Death did not recognize them by name as Life might have done, but she knew them by the shine of their souls. A mother, a daughter, and two good hearts between them, though there was no telling that to Mother. In her eyes, the humans were a threat, and they must not come near her babies. Besides that, Death was only an innocent bystander, completely numb to the goings on of the world. It was not in her power to tell Mother to do anything, though Death wondered if she would have to wait long for Macka at this point. It didn't bring the sense of sadness like she thought it might, but there was a shadow of pity for Mother attempting to break into Death's closed heart. 

    The two women knelt down in the alley with a hand stretched out, shaking and rattling a can of cat food, Death watched from a close distance, her eyes never leaving Mother as the feline arched her back, fangs bared and pupils wide. There was a brief moment of pause, a brief hesitation in the hurricane brewing within the cat, and then-- explosion. Mother, weakened though she was, rushed away-- down the alley and away from her kittens. The daughter gasped slightly and made to chase, but her mother grabbed her arm, shaking her head. Mother Cat was gone, the two humans were left discussing her, how to catch her perhaps, how to follow, how to find her again. So enraptured were they with their conversation, that neither one of them could have noticed the little ones in the box: alone, undefended, silent--

    But not forever. 

    The first mew came startling and uncertain, just a ghost under cover of darkness. The second and third? More like starlight shining through the darkness, the tell tale squeaks resonating in Death's heart with desperation, echoing back a nonchalance where Death kept her certainties. Not so with the humans. Their eyes widened and their heads swiveled, gathering up the sight of the box with hunger, all of their senses turning to the tiny cries with affection, adoration, kindness, compassion-- beautiful gifts of Life. Their gasps and whispers echoed softly in the alley as they pulled back the roof on the kittens' home, their hearts filled with love at the sight of the three kittens-- at the sight of Macka. Macka, Macka...Macka, sweet girl. 

    Death leaned towards them as a certain fear and pity took her heart, looking down at Macka squirm uncomfortably, crying out for Mother Cat who had tried to lure the humans away, following all of her instincts to the furthest lengths she would go to protect her babies. Instincts were for animals, though, and humans had long ago abandoned their sensibilities to be animalistic in nature. They had gentle hands and weepy eyes, moved by Life and Death at far greater lengths than others, and so much more willing to choose the fates of themselves and others. For Macka-- for her siblings-- that meant being swept away by the kindness of people. 

    And Death followed, still not sure what she would do-- still waiting for ideas to strike her. 

    There was no sense of urgency to follow the pair, their hands bundled up with kittens and towels and whatever else they felt necessary to keep the kittens warm. They chatted amiably, excitedly, dejectedly, making plans of what to do for Mother Cat who obviously did not wish to be caught and who followed at a secret distance behind them, noted only by Death as she wobbled and stumbled. She needed food and water, but she wouldn't accept it and Death could not give it. Death could only offer her watchful gaze, admiration filling her heart as she watched the cat stumble after the women and her babies, her little paws cut by the asphalt, her tail slowly falling. She did not make a sound though Death could hear her heart beating. It tore her rib cage to pieces, her tongue fell from her lips in desperate pants.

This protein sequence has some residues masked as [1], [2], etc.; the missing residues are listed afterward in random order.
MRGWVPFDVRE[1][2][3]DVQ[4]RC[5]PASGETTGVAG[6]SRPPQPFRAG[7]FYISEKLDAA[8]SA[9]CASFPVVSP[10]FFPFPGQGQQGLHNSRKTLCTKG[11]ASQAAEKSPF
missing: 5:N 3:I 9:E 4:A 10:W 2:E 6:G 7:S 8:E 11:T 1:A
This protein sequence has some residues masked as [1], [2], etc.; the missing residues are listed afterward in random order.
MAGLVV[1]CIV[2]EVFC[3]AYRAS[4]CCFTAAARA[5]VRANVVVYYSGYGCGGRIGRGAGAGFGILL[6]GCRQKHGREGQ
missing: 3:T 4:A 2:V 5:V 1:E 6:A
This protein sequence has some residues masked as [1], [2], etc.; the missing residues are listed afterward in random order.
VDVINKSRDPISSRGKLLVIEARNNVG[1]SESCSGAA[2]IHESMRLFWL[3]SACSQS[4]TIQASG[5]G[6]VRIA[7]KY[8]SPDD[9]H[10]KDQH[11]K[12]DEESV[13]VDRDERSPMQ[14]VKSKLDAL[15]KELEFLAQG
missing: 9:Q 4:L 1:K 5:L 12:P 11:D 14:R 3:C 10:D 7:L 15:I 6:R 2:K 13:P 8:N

They rounded the corner, the women and Death, everyone aloof to the world about them, more concerned on selfish, happier things. The women spoke of the future, Death followed after Macka.

    Death felt it happen in a blink. There was no trumpet or call for attention, no explosion of violence or anything to draw any gaze, but Death knew the call. She'd heard it for eons. Her eyes scattered up to the women who held Macka captive, watching them disappear down the lane, round a fence, up to the front stoop of a house. Death could have followed Macka for years; her deepest yearnings compelled her so. Drawing back on herself, she turned, looking into the darkness of the street, eyes focusing in on the soft glow of a scattered soul:

    Mother Cat. 

    The scene had played out countless times before, and yet Death had never felt the same mournful sense of empathy as she did then, looking upon the cat's collapsed form in the street. She had no fanfare of mourners, no companion to lay beside, her little, broken body, shivering with shallow, thoughtless breaths of a familiar fight. Life wrestled to be away. Mother Cat wrestled to stay with her babies. Death could feel it in the cat's body, in her soul, her eyes never left the corner her babies had disappeared behind. She was broken, and yet her strength pushed her beyond her body's ability to recognize it. Death could see in her eyes and feel in her soul a desperate pleading, a yearning for help that was not coming. She had accepted it too late, and her babies were gone. Were it not for them, Death would have been able to reach her far sooner, but as it was Mother Cat had fought until life hung by the thread of one heartstring. 

    "Mater…" Death's voice was ill used and small, but by the flicker of Mother Cat's eyes, Death knew she'd heard the call. 

    Death's touch pressed gently upon Mother Cat's side, her fingers reflexively stroking down the grimey, matted fur along her thin, skeletal body. The world had been unkind to her. There could not have been another soul in the world to convince her that they would be any kinder to her babies. Yet in the After, perhaps, there was a chance for her to know. With a soft, kind, gentle brush of the fingers, Death's hands fell into the broken body of Mother Cat and wrapped around the lion's soul within, drawing her up into an embrace, perhaps the first Mother Cat had felt in all her life. It was not a triumphant feeling. No one, Death thought, should know her as their first embrace, but to the unlucky souls maybe it was better than nothing at all. Life was wild, violent, beautiful, optimistic, hopeful-- Death was certain. An end. It was sad, and Death could not remember the last time she had truly felt sadness on behalf of the creatures she'd helped. 

    Macka would be fine. It was Mother Cat's turn now. Death decided she was content with that, stroking a hand along the edge of such a beautiful soul. It was not the cat she had lost and sought, but it was a cat in need, and maybe that would be enough-- for both of them.


February 29, 2020 04:43